Radioactivity substances are present in the environment from several naturally occurring and/or man-made sources. In most circumstances, the potential risk to human health from consuming radioactive drinking water is very low. Raw water can contain small and variable concentrations of naturally occurring radioactivity arising from the decay of uranium, thorium and potassium-40. Man-made elements, for example Tritium, Carbon 14. Plutonium can also be released into the environment and are detectable (see Annex 1).
Radioactivity monitoring is a requirement of the Private Water Supply Regulations and is determined by a local authorities’ risk assessment (see Annex 2).
2 For relevant private water supplies the regulations require that a risk assessment is made:
Risk assess supply every five years.
If radioactivity has not been previously detected and the risk assessment confirms it is unlikely to be detected, then monitoring for indicative dose, tritium and radon is not required; but the local authority must provide the Drinking Water Inspectorate with evidence for that decision.
If radioactivity is found, or the risk assessment indicates it is likely to be detected, then the local authority should conduct further monitoring.
If radioactivity is naturally occurring and stable, then monitoring may be reduced.
3 Monitoring requirements
The Drinking Water Inspectorate risk assessment tool has been revised to include hazard identification for tritium, radon and Indicative Dose (ID) to help local authorities ask the right questions to inform their risk assessments. We have also recently reviewed radioactivity data submitted and made some changes to the tool intended to improve the accuracy of the information supplied:
Where a risk assessment determines that monitoring is required, the frequency of sampling must comply with the Group B monitoring frequency shown in schedule 2 for regulation 9 supplies. Regulation 10 supplies should be sampled every five years and single domestic dwellings are monitored on request in line with standard practice (see Annex 3 for more details).
If a sample fails, the actions required are set out in the figure below and in more detail in for each radioactive indicator or actual parameter in Annex 3.
Radon occurs naturally in some British waters, mostly dissolved as radon-222. Radon dissipates as gas from water and presents a potential health risk from inhalation. It can be removed by remedial modifications made to any building where it is found.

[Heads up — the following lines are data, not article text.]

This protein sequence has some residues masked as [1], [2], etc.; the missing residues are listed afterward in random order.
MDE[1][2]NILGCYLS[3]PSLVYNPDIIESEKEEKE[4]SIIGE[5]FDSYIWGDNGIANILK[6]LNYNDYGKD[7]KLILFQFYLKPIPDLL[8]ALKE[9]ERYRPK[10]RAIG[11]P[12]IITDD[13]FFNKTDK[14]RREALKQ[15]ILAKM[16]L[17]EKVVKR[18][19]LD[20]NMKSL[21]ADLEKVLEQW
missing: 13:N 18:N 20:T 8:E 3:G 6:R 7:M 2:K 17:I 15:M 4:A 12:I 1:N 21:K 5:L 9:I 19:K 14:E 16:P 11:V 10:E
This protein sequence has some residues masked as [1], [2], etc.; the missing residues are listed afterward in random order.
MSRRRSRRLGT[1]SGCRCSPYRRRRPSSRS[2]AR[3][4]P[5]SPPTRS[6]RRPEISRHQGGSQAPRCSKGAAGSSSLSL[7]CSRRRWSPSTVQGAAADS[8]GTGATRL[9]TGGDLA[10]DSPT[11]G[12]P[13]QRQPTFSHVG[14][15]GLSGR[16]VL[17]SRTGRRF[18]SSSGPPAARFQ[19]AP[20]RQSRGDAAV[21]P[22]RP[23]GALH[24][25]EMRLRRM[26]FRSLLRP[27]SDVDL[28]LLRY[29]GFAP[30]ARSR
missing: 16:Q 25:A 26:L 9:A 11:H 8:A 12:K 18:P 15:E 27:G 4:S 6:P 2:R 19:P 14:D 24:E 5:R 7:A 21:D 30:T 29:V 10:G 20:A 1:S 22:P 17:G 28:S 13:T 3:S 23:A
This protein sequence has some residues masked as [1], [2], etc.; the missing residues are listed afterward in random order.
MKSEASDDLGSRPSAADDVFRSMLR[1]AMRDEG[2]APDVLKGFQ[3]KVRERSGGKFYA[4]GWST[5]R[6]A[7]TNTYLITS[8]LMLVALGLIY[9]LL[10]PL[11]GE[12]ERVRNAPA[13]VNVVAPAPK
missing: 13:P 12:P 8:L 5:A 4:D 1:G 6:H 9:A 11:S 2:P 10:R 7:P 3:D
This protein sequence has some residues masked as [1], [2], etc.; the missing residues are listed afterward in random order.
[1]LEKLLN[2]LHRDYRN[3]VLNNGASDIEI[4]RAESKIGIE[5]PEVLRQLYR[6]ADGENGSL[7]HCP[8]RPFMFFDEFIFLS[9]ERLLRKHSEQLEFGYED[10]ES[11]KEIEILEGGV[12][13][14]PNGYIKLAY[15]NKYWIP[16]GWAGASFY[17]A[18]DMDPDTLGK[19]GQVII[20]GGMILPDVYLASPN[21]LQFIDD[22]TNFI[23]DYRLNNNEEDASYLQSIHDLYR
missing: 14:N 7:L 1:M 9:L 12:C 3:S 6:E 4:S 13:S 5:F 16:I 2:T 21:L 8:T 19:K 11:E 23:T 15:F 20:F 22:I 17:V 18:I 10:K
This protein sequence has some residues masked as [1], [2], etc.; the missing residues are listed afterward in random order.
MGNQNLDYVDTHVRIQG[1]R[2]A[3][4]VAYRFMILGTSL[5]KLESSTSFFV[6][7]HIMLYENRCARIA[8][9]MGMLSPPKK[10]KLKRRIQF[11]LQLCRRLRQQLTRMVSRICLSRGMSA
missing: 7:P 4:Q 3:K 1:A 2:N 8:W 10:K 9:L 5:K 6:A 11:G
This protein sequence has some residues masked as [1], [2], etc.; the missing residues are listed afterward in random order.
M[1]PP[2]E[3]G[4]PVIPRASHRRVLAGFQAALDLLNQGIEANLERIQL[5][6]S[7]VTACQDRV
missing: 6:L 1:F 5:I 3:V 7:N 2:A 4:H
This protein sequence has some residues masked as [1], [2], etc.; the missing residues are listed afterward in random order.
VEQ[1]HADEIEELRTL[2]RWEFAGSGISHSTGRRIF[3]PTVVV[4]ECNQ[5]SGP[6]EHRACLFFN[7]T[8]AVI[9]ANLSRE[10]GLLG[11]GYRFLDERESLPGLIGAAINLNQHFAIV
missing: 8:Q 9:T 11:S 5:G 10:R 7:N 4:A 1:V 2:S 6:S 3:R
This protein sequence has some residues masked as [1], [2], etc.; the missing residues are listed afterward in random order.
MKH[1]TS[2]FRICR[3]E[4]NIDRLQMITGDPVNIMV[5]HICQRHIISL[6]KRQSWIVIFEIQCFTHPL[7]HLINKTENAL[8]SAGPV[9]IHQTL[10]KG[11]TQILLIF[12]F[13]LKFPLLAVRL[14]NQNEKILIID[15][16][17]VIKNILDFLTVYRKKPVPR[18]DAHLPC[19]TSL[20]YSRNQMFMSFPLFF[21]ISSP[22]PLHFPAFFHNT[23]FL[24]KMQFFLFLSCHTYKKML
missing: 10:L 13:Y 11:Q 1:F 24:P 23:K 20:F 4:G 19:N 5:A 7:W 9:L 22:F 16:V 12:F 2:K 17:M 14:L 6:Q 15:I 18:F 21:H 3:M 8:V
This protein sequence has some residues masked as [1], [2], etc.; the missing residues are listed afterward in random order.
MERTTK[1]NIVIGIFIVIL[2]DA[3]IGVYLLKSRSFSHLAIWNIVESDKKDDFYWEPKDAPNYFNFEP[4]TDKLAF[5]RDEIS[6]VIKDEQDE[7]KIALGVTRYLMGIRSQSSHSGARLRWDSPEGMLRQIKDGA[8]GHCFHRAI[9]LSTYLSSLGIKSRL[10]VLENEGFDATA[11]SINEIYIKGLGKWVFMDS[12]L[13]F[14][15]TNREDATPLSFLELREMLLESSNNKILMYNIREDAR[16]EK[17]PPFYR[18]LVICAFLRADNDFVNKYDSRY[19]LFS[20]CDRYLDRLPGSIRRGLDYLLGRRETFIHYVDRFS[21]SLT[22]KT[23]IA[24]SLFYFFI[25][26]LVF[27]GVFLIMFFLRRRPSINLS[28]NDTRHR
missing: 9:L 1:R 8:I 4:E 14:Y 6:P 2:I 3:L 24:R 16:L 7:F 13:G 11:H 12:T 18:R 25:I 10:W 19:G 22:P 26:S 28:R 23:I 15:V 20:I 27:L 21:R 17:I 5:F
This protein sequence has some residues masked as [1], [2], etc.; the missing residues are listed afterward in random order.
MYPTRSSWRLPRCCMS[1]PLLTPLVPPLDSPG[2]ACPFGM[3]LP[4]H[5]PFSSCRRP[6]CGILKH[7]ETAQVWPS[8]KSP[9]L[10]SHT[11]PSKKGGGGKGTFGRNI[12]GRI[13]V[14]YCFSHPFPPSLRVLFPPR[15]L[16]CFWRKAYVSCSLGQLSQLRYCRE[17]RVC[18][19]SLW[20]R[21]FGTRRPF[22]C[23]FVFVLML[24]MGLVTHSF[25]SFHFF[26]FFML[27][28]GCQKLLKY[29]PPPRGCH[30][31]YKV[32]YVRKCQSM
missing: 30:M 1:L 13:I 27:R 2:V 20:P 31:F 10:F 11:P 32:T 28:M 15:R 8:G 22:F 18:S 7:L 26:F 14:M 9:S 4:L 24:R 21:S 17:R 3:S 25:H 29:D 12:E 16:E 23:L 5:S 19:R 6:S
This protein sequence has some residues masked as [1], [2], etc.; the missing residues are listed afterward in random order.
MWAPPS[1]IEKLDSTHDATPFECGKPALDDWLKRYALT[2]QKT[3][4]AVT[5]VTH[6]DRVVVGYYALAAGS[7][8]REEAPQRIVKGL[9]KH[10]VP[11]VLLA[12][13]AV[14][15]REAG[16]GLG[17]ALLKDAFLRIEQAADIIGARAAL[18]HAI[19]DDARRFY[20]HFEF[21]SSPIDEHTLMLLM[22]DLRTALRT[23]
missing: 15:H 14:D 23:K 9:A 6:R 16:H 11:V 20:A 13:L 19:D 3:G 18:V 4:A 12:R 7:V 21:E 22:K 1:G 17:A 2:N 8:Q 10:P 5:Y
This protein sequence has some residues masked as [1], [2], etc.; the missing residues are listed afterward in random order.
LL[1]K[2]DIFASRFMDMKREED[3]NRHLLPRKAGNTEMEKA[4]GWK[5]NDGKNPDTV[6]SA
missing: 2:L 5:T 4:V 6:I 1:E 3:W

It is only necessary to monitor for radon in water where the risk is assessed as potentially high, for example groundwater supplies in high and moderate hazard areas. Surface waters (springs) and ground water supplies in low risk areas do not require monitoring (see Annex 4).
Public Health England and Public Health Wales have written specific advice for radon and local authorities should consult this when making their risk assessments; https://www.ukradon.org/information/privatewater. This document contains links to agreed advice for making the initial risk assessment and if necessary, actions to take for reducing radon concentrations found in water samples. Further background information is set out in Annex 4.
Tritium present in the UK environment is of man-made origin. Tritium is mobile in the environment and so is used as a screening parameter for the presence of contamination by man-made radionuclides.
Monitoring for tritium, or other man-made radionuclides must be carried out where:
a) There is a source of tritium or other man-made radionuclides present in the catchment. (Natural Resources Wales can advise where there have been radioactive spills containing this); and
b) The risk assessment and other surveillance or investigations indicate that there is a risk of exceeding, the specified value. The local water company or the Natural Resources Wales may be able to provide information to be considered during the risk assessment.